November 17, 2010
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There are certain things that the forces of nurture impress upon you. Growing up with a Welsh Dad, and with members of family still living in Cardiff, for me that was alcohol, socialism, rugby and laverbread. Being Welsh or more specifically scouse born, home county raised, half Welsh, these things were unescapable, as they were traits that emerged at certain times of the year. Most obviously whenever the six nations came about (particularly 1993 and Ieuan Evans’ try), they would lurk in the background and shoot at me when I least expect it. During my student days too, I would invariably get packets in the post from my Gran containing a whole heap of goodies – predominantly her Welsh Cakes. They are unequalled. Period.
Talking of my Gran, she used to threaten me with laverbread whenever I came to stay. Laver is seaweed found on the Gower coast plucked from the rocks at low tide. To make Laverbread it is boiled for several hours and then minced. I think the notion of eating seaweed would always put me off, and that it looks like black mush. Then she cooked me a traditional Welsh breakfast (you get it with cockles nowadays but this is a traditional South Wales miners breakfast) of laverbread, bacon, mushrooms and sausages, when I was about 18 and boy did I realise how good it is. I was amazed about how fresh it tasted and how it tasted like the sea. I found it quite salty, but it compliments the meat really well. With seaweed being increasing popular with the rise of sushi and the significant health benefits it brings, it is a great thing to cook with and something that I really enjoy, particularly when I now go down to the Valleys. Steven Terry is a big fan (from the Hardwick Inn) and here is a great recipe of his here. Below is a great dish I have made a couple of times and I think helps show how versatile the dish is, and what a curiosity it is.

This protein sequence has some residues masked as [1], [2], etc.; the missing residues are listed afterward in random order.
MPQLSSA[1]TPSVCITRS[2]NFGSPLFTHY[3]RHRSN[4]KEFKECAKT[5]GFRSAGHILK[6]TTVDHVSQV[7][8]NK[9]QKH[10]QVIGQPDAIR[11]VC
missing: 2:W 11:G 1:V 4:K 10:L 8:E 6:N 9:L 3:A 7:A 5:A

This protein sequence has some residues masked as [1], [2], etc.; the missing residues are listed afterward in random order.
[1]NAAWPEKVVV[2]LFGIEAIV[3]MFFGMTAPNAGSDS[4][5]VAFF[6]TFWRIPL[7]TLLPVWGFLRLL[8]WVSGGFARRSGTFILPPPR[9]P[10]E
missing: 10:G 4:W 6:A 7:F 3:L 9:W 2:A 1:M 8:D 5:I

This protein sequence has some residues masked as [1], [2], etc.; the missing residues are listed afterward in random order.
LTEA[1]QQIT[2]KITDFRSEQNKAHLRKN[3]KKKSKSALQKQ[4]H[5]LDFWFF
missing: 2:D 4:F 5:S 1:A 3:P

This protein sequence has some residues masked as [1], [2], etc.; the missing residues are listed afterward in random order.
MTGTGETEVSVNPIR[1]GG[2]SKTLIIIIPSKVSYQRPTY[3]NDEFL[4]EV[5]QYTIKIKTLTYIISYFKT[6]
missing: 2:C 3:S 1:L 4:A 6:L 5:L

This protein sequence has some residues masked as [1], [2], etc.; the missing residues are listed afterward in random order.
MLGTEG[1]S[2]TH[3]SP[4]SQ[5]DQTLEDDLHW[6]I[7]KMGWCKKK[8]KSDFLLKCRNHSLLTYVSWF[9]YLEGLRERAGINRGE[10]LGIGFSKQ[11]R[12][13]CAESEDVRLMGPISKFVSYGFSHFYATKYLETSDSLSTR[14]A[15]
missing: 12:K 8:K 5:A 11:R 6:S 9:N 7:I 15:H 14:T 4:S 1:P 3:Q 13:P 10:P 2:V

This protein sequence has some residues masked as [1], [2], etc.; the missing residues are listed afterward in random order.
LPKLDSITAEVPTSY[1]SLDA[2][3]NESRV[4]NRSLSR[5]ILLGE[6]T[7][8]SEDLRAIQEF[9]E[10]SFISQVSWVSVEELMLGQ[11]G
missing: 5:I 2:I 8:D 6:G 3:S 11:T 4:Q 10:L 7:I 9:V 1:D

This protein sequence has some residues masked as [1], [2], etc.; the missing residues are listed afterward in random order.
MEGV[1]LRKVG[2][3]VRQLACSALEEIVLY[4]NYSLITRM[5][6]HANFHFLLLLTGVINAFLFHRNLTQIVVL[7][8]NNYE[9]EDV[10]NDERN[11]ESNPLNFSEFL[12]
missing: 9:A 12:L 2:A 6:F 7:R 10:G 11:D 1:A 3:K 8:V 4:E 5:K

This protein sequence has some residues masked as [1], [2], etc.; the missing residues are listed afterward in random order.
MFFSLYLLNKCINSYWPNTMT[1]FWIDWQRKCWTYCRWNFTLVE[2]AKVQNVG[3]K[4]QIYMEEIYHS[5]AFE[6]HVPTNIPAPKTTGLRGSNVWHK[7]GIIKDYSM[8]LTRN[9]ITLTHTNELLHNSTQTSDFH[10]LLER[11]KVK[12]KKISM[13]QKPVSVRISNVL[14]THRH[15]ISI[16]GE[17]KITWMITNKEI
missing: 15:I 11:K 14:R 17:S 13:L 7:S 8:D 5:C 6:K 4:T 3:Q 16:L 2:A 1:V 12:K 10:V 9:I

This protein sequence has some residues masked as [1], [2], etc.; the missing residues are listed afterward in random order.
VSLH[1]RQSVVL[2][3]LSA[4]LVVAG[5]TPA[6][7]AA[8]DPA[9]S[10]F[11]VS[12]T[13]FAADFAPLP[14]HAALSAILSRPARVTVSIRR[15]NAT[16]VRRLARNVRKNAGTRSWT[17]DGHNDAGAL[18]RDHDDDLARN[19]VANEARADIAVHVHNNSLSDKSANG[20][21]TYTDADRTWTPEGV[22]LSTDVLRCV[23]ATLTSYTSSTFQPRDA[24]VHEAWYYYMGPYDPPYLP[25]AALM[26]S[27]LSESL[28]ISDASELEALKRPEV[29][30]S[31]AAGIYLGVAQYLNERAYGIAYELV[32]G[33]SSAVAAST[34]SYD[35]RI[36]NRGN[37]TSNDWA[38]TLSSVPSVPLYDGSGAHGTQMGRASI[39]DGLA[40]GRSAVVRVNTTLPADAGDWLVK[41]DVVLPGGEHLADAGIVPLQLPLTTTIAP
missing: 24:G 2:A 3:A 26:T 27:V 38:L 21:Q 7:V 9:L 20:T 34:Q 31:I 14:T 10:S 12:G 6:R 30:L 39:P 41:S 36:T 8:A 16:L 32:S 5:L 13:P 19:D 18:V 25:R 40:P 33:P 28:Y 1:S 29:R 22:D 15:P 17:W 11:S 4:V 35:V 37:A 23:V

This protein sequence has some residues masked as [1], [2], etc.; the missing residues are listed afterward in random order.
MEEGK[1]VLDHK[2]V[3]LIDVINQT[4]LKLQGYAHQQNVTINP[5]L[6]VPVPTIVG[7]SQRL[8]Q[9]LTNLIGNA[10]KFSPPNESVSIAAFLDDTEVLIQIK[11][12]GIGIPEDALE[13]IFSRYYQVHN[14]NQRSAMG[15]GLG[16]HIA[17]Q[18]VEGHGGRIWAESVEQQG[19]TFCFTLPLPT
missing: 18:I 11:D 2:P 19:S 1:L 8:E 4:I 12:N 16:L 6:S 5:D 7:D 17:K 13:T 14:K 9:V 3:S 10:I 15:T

Monkfish & Laverbread Cakes
100g fresh or tinned laverbread
35g fine oatmeal
6 rashers of bacon (keep the fat)
Grill the bacon over a medium heat, ensuring you keep the fat, until cooked. Place on a paper towel to remove excess fat. Dice the cooked bacon, and combine the laverbread, parsley and oatmeal in a bowl. Shape into 6 small cakes, about 5cm wide and 2cm thick. Heat the bacon fat in a frying pan (or use the same pan as you cooked the bacon in), and gently slide the cakes into the hot fry, turning occasionally until crisp on both sides. Drizzle with some lemon juice just before serving if you wish.
To roast the monkfish, season the fillets with salt and pepper, heat a large ovenproof frying pan with some olive oil, and fry the fillets in the pan for 2 minutes. Turn them over and put the pan in a preheated oven (about 220°C) for 6 to 8 minutes, depending on the thickness of the fillets. Serve with the laverbread cakes.
Yr un peth eto, os gwelwch yn dda.